Apparently despairing of making gains in securing abortion rights in Pennsylvania, feminist advocates in the state have signed onto a Women’s Health Agenda that does not include a strong defense of abortion rights, other than calling for a 15-foot buffer zone around health clinic entrances. Many good bills are proposed and they deserve strong support. I understand the rationale behind this strategy of working on a range of women’s issues separate from the more politically charged issue of abortion rights. But if the list of bills doesn't include bills repealing restrictions on abortion rights and calling for Medicaid funding for abortion, then we shouldn’t call it a Women’s Health Agenda.
However, despite the bad news in 2013, I sense renewed commitment to defending abortion rights. National NOW President Terry O’Neill also believes the forecast for 2014 looks brighter. From O’Neill’s press release:
The tide, however, is turning. Voters rejected the radical Tea Party agenda in the 2012 elections nationwide and again in 2013 in Virginia.Also, women's health allies in Congress are pushing the Women's Health Protection Act. From Cecile Richards, President Planned Parenthood Federation of America
Your rights shouldn't depend on your zip code — so we're fighting back. Women's health allies in Congress are pushing the Women's Health Protection Act, and it will make a difference in communities where the Roe v. Wade decision is under direct attack.
Please take a minute to tell Congress to support the Women's Health Protection Act
The Women's Health Protection Act is designed to protect the rights promised by Roe v. Wade. It will stop the outrageous laws that are undermining women's health and rights in state after state. Laws that require doctors to perform state-mandated procedures on women seeking abortion. Laws that impose bans on abortion at 20 weeks in states like Texas, Louisiana, and Indiana — and at just 6 weeks in North Dakota. Laws meant to force abortion providers to shut down and deny women the right to make their own medical decisions.
And NARAL’s is mounting a campaign to demonstrate that pro-choice values are shared by the majority of Ameicans. From Ilyse G. Hogue
President, NARAL Pro-Choice America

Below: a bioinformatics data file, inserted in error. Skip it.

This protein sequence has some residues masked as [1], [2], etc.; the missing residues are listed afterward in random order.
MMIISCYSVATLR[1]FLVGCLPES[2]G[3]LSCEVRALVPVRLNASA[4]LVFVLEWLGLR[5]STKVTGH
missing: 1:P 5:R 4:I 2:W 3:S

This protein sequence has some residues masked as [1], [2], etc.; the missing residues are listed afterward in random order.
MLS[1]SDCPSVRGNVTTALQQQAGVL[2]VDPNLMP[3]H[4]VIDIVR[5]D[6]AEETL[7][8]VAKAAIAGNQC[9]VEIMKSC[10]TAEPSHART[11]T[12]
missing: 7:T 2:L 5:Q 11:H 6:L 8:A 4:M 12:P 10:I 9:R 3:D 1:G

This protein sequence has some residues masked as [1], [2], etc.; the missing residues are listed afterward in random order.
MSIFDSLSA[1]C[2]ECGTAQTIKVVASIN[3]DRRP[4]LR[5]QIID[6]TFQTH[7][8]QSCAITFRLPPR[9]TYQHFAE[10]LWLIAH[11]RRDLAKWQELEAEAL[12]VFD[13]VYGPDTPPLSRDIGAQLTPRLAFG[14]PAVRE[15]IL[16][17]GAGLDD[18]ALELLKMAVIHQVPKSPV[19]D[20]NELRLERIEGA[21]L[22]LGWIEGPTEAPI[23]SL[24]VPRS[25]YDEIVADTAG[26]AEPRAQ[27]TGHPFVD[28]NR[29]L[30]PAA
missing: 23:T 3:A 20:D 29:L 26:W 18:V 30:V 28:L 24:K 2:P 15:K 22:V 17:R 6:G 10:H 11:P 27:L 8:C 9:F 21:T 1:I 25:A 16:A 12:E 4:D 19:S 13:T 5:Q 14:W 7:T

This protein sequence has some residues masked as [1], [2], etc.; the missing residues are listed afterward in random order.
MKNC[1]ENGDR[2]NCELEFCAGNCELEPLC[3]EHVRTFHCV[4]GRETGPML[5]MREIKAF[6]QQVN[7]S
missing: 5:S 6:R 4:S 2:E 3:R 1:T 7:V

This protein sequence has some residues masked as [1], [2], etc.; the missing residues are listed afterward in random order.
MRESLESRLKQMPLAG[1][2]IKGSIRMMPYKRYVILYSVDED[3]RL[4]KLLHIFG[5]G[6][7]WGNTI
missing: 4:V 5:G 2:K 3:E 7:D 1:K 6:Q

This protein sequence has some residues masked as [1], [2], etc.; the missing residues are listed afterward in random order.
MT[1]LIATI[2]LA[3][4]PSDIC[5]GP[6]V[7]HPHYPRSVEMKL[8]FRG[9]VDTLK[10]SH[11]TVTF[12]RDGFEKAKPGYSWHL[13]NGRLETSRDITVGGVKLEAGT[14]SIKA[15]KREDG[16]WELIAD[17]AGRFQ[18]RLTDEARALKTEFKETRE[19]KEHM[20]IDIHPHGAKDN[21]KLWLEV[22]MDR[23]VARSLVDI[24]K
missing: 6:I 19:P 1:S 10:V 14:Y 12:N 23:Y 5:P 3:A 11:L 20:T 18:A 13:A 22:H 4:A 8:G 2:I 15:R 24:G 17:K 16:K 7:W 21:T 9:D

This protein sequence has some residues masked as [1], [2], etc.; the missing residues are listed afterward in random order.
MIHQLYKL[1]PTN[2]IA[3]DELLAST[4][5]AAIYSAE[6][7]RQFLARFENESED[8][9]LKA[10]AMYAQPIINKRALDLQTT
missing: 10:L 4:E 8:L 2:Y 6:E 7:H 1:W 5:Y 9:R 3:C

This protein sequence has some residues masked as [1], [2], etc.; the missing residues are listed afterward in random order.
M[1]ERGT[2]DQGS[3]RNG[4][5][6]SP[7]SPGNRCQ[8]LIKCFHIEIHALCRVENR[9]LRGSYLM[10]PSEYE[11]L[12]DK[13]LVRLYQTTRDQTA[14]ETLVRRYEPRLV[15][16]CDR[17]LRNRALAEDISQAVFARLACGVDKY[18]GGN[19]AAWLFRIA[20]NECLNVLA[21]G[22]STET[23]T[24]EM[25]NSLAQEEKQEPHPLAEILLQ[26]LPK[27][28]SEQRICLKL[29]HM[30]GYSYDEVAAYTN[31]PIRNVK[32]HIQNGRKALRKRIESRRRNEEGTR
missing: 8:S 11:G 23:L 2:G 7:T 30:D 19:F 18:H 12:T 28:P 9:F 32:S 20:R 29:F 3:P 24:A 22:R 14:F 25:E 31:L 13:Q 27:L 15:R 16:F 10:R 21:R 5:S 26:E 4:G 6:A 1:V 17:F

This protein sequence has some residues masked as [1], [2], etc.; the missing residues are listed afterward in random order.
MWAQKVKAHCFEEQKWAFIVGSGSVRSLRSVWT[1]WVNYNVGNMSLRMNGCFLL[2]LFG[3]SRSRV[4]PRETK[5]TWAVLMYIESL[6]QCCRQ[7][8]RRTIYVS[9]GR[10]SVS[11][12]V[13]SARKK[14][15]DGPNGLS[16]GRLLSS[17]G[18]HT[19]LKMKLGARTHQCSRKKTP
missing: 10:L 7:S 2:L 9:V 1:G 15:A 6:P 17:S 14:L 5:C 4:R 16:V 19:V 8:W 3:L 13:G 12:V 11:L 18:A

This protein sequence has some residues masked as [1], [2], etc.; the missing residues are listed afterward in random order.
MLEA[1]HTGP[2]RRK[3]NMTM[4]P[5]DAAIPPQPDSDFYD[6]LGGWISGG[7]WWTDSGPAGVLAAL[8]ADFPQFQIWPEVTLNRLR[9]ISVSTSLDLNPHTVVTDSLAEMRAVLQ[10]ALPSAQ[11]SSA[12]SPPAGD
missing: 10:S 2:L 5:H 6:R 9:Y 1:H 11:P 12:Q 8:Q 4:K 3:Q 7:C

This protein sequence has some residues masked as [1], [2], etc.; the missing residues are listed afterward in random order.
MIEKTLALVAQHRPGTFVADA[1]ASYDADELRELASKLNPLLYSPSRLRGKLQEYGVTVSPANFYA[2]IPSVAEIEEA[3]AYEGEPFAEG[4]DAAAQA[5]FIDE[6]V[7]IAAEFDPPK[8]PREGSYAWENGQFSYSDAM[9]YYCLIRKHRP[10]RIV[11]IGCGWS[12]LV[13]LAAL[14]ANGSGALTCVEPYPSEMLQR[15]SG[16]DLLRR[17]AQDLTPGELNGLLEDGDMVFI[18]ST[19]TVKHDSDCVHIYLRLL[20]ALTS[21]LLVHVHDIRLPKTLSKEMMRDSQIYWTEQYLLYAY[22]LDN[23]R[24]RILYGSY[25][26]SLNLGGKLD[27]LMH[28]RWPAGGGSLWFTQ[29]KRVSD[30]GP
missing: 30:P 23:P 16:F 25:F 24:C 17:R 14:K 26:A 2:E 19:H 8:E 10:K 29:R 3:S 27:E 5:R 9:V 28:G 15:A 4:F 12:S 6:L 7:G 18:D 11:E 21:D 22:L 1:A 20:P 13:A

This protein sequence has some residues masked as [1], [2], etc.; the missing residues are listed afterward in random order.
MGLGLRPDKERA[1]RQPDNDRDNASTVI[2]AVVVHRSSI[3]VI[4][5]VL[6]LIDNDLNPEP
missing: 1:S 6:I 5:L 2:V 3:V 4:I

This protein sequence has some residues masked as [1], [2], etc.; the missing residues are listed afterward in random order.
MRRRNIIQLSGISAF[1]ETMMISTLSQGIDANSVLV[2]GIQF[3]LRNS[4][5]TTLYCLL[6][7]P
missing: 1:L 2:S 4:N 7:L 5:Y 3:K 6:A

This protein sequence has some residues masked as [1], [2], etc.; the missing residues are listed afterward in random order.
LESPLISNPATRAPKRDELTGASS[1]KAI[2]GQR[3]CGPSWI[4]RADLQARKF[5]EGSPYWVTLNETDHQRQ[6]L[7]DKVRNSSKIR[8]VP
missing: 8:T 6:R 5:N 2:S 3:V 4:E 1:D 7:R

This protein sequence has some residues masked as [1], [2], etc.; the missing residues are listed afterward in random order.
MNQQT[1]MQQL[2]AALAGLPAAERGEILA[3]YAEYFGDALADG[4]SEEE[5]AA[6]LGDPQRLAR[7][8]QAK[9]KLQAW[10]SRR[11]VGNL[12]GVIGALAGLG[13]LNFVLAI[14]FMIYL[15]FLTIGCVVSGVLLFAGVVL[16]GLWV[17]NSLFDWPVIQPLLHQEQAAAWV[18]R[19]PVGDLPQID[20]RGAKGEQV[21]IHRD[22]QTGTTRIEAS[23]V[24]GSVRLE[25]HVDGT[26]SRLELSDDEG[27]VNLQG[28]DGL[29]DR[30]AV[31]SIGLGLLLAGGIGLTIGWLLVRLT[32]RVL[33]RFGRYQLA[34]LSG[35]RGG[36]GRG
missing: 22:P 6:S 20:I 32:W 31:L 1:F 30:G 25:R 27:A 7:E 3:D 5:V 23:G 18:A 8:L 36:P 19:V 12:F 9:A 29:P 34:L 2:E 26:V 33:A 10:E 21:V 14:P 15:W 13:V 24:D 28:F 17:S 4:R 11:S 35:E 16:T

We put together this graphic because the vast majority of Americans support the principles of Roe, and we need to show these politicians we won’t be silent. Like our graphic on Facebook so we can show them, loud and clear, that we are in the majority; pro-choice values are American values.
Recent national polls data have brought some encouraging news: Seven in 10 Americans believe Roe v. Wade should stand, according to new data from a Wall Street Journal/NBC News poll, as the landmark Supreme Court abortion-rights ruling turns 41 on Tuesday. According to the Wall Street Journal/NBC News poll.
That is the highest level of support for the decision, which established a woman's right to an abortion, since polls began tracking it in 1989. The shift is mostly the result of more Democrats backing the decision—particularly Hispanics and African-Americans—and a slight uptick in support from Republicans.
The poll is not all good news for advocates of abortion rights. There is still majority support for some restrictions on abortion rights. However, the generational trend lines are favorable. We are moving in the right direction and this is not the time for an advocates of abortion rights to retreat from the position that abortion is an integral part of a Women’s Health Agenda.
Wednesday, January 15, 2014
In 1998 and in 2002 Philadelphia NOW organized workshops to encourage women to get involved in grassroots politics by running for committeeperson. For a variety of reasons we did not have much success—we started too late and we didn’t have the broad-based networks to reach significant numbers of women. We did much better in 2002 thanks to Liz Terry who organized the project and trained our members to run workshops. Interestingly the people who actually ran (and won) were our members who were giving the workshops. They were convinced by their own pitch!
It wasn’t until 2013 when we teamed up with the Coalition of Labor Union Women, City Commissioner Stephanie Singer and Deputy City Commissioner Tracey Gordon that we were able to reach a wider community. In January 2013, we held a well-attended workshop, “How to Run for Judge of Elections and Election Inspector.”
On January 14, 2014, thanks to Tracey Gordon’s amazing organizing skills we held a very well-attended workshop on “How to Run for Committeeperson” in the May 2014 primary. Commissioner Stephanie Singer made a powerful case for the critical role played by committeepeople. She cited a body of research demonstrating that the most effective way to encourage people to vote is having a neighbor/friend speak to them directly. Nothing is as powerful as personal contact with someone you know and trust.
The Obama campaign demonstrated the importance of door-to-door, in-person contact with voters and used sophisticated data analysis to target exactly those voters who needed a nudge to get to the polls. According to Jonathan Alter, in The Center Holds, “ Like the ward heelers of old who knew a lot about their neighbors when they rang their doorbells, Obama field organizers, armed with the fruits of Big Data, could bring a presidential campaign to the front porch as never before.”